I know we all enjoyed the Ronde yesterday, but for the stage racing fan, Spain doesn't disappoint. The Vuelta Pais Vasco/Tour of the Basque Country/Euskal Herriko Itzulia was started in 1924, won by Francis Pelissier, and continued for a short 6 more incarnations before a 5-year hiatus leading to a Bartali win in 1935. However, a long sabbatical occurred until 1969, when another French great, Jacques Anquetil took the crown. It then kind of became a refuge for Spanish stage racers, with wins from Luis Ocana, José Antonio Gonzalez and Julian Gorospe, until Kelly came to town.
How do you know you're hard? When you finish on the podium in Flanders, go to an aerodrome in Wevelgem and fly to the Basque Country, win Pais Vasco, jet back to France and win Roubaix, that's when. But who could have achieved this feat? A man from Carrick-On-Suir named Seán Kelly. He did this an amazing twice, in 1984 and 1986. However, back then it was a slightly more achievable objective, as the race was five days, as opposed to the six it is today.
Recently, the race has really become the domain of the skinny climbers, Alberto Contador taking a trio of wins, as well as Sanchez and Quintana in recent years, due to the lack of flat kilometres, and despite the time trial. However, the time trial has limited effect when it contains a duo of decent climbs.
(Rafa Rivas, Getty/AFP)
To Now, Then:
Due to this race's proximity to the Giro, the majority of the GC contenders with their eyes on rosa won't be here, but some of the Ardennes heavyweights will be going to the Basque Country.
A lot of stage races have boasted their abundance of Tour de France competitors. This hasn't got so many, but there's little similarity between this and the Tour de France. With its punchy climbs and its added(!) ITT kilometres , this is for the climby puncheurs. Who's here: As the GC goes, Quintana, Mollema, Majka, van Garderen, SKY's 4th and 5th favourite GC riders (Henao and Nieve), Sanchez, Atapuma, Peraud, Talansky, Pinot, Rodríguez, Arredondo, Costa, Spilak and Kwiatkowski if he's not in his get-dropped-on-all-the-climbs mood. Bar Quintana, it's kind of a field of 2nd-class GC guys. As mentioned above, there are also an abundance of Ardennes specialists, like Kwiatkowski, Arredondo, Gilbert, Betancur (yeah, right), Formolo, Moreno, Rodríguez, Ulissi (it'll be interesting to see how fit he is), Wellens, the Brothers Yates and Gerrans. Sprinters fear to tread here, but Ben Swift won a stage that his bodily composition arguably had no right to, and Michael Matthews won a slightly more sane one. They'll be the only two sprinters within one hundred miles. Other guys include Dumoulin and Dennis.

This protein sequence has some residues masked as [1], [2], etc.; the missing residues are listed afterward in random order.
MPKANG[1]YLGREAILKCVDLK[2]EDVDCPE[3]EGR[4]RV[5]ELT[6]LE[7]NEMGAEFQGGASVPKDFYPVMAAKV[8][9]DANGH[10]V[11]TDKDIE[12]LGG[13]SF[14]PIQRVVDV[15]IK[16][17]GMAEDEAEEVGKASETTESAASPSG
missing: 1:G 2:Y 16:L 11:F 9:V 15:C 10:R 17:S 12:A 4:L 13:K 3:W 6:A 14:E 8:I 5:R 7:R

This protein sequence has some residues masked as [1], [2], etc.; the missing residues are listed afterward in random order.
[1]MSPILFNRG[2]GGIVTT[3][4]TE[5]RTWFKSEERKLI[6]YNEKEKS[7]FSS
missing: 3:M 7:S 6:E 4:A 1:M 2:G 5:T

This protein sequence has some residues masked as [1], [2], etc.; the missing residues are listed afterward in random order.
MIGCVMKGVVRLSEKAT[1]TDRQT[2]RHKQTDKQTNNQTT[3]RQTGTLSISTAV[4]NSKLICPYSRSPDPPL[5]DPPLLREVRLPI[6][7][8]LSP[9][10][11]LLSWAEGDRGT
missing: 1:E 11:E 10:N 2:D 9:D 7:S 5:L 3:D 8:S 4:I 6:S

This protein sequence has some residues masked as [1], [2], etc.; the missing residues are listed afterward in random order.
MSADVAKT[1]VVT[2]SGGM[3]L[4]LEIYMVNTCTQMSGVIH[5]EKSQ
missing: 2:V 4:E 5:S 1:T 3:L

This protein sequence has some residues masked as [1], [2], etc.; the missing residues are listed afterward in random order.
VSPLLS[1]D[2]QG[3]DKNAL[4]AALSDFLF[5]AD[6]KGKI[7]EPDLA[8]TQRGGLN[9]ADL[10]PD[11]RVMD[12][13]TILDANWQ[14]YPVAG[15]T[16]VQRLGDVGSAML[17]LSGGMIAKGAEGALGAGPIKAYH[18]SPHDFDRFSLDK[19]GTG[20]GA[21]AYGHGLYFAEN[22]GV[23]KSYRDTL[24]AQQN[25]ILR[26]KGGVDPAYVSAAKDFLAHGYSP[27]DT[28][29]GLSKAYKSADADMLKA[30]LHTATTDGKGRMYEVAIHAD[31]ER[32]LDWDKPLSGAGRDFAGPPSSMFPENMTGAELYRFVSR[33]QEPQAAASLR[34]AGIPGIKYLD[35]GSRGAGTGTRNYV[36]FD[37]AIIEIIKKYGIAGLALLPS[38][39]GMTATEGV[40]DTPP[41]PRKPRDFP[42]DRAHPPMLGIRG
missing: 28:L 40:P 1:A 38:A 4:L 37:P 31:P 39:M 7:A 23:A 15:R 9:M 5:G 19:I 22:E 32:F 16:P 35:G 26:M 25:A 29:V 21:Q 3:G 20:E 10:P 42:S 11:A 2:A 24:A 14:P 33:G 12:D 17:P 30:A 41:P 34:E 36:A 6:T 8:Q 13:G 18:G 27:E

(Rafa Rivas Getty)
Pais Vasco has a reputation for fast-paced stages with an abundance of difficult short climbs - the ideal formula for a stage race. This year doesn't disappoint. I count 32 climbs over 6 stages, an average of one every 26 kilometres, and none of them are little cat. 4s.
Monday, April 6: Stage 1: Bilbao - Bilbao (163km)
A rarity in Pais Vasco, this stage has "only" 3 climbs, but they're nothing to sneeze at, especially the final one. The Alto del Vivero is almost 5 kilometres at 8%, peaking just 13 kilometres from the line, and it should shake off the sprinters, as it were. If you remember last year, on another category two climb, Alberto Contador attacked the peloton to win a similar stage, taking over 10" on Valverde and half a minute on everyone else, to all but sew up the GC before 200km was ridden. However, neither Contador nor Valverde, the two aggressors that day, are here. This is a bona fide GC day, don't get me wrong, and anyone out of form will be caught out. However, I expect a group of about 25 to reach to finish together, and Kwiatkowski to win the sprint.
Tuesday, April 7: Stage 2: Bilbao - Vitoria-Gasteiz (175km)
Six climbs to break up the race, starting with the biggest one. A 900 metre category one climb should send a few guys out the back, possibly never to return, as the climbs come thick and fast from then on. Five more category threes should facilitate a strong break going clear, and they should win this one, especially if the radios continue to be as faulty as they have been in some recent races.
Wednesday, April 8: Stage 3: Vitoria-Gasteiz - Zumarraga (171km)
This is possibly the most exciting stage of the race. With eight categorised climbs, two category ones, four category twos and two category threes, including a steep category two, the Alto de la Antigua followed by a descent and a rise to the line at the end, I would not be willing to bet on the outcome of this stage. A climber who thinks they need more time despite the two summit finishes? An opportunist? Perhaps Rodríguez, that last climb looks steep. Tune in for this one, anything could happen.
Thursday, April 9: Stage 4: Zumarraga - Arrate(Eibar) (171km)